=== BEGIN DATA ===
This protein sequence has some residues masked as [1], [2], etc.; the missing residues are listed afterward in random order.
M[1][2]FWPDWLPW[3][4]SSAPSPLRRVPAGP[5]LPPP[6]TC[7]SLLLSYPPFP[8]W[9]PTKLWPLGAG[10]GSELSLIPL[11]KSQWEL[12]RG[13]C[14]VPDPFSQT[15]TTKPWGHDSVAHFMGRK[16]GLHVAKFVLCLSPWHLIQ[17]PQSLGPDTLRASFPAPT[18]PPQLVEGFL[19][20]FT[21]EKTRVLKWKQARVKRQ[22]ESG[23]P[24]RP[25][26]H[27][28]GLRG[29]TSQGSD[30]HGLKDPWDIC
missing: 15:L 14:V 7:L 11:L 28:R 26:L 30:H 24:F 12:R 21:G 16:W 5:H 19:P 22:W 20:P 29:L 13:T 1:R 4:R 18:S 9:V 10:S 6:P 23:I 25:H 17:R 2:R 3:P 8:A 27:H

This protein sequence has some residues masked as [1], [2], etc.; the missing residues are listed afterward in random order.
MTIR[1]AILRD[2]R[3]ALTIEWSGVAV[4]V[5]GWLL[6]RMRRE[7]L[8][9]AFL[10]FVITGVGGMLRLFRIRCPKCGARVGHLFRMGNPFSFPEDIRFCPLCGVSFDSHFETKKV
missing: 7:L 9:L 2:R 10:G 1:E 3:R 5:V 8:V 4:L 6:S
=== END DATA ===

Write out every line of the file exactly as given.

This protein sequence has some residues masked as [1], [2], etc.; the missing residues are listed afterward in random order.
M[1][2]FWPDWLPW[3][4]SSAPSPLRRVPAGP[5]LPPP[6]TC[7]SLLLSYPPFP[8]W[9]PTKLWPLGAG[10]GSELSLIPL[11]KSQWEL[12]RG[13]C[14]VPDPFSQT[15]TTKPWGHDSVAHFMGRK[16]GLHVAKFVLCLSPWHLIQ[17]PQSLGPDTLRASFPAPT[18]PPQLVEGFL[19][20]FT[21]EKTRVLKWKQARVKRQ[22]ESG[23]P[24]RP[25][26]H[27][28]GLRG[29]TSQGSD[30]HGLKDPWDIC
missing: 15:L 14:V 7:L 11:L 28:R 26:L 30:H 24:F 12:R 21:G 16:W 5:H 19:P 22:W 20:P 29:L 13:T 1:R 4:R 18:S 9:V 10:S 6:P 23:I 25:H 17:R 2:R 3:P 8:A 27:H

This protein sequence has some residues masked as [1], [2], etc.; the missing residues are listed afterward in random order.
MTIR[1]AILRD[2]R[3]ALTIEWSGVAV[4]V[5]GWLL[6]RMRRE[7]L[8][9]AFL[10]FVITGVGGMLRLFRIRCPKCGARVGHLFRMGNPFSFPEDIRFCPLCGVSFDSHFETKKV
missing: 7:L 9:L 2:R 10:G 1:E 3:R 5:V 8:V 4:L 6:S